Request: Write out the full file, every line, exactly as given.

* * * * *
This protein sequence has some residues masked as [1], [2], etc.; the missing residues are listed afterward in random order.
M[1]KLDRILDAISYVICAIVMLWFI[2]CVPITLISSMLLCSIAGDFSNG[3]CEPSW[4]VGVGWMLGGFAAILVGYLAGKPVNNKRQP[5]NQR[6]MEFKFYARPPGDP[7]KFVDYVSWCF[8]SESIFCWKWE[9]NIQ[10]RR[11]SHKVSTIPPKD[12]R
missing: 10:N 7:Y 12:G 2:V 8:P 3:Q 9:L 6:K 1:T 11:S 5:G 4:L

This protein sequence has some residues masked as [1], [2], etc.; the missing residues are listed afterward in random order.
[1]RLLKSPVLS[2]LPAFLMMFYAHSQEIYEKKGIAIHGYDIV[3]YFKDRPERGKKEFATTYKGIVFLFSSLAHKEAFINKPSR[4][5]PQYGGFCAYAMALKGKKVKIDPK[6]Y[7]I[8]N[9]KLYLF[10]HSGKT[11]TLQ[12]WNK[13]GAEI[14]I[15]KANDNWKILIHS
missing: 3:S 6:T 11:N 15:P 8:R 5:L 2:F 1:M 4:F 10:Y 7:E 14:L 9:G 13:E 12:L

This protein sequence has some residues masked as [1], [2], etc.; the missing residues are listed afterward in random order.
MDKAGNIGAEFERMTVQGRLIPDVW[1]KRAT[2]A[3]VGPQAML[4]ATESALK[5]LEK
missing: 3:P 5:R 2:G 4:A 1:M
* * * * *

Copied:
This protein sequence has some residues masked as [1], [2], etc.; the missing residues are listed afterward in random order.
M[1]KLDRILDAISYVICAIVMLWFI[2]CVPITLISSMLLCSIAGDFSNG[3]CEPSW[4]VGVGWMLGGFAAILVGYLAGKPVNNKRQP[5]NQR[6]MEFKFYARPPGDP[7]KFVDYVSWCF[8]SESIFCWKWE[9]NIQ[10]RR[11]SHKVSTIPPKD[12]R
missing: 10:N 7:Y 12:G 2:V 8:P 3:Q 9:L 6:K 1:T 11:S 5:G 4:L

This protein sequence has some residues masked as [1], [2], etc.; the missing residues are listed afterward in random order.
[1]RLLKSPVLS[2]LPAFLMMFYAHSQEIYEKKGIAIHGYDIV[3]YFKDRPERGKKEFATTYKGIVFLFSSLAHKEAFINKPSR[4][5]PQYGGFCAYAMALKGKKVKIDPK[6]Y[7]I[8]N[9]KLYLF[10]HSGKT[11]TLQ[12]WNK[13]GAEI[14]I[15]KANDNWKILIHS
missing: 3:S 6:T 11:N 15:P 8:R 5:L 2:F 1:M 4:F 10:Y 7:E 14:L 9:G 13:E 12:L

This protein sequence has some residues masked as [1], [2], etc.; the missing residues are listed afterward in random order.
MDKAGNIGAEFERMTVQGRLIPDVW[1]KRAT[2]A[3]VGPQAML[4]ATESALK[5]LEK
missing: 3:P 5:R 2:G 4:A 1:M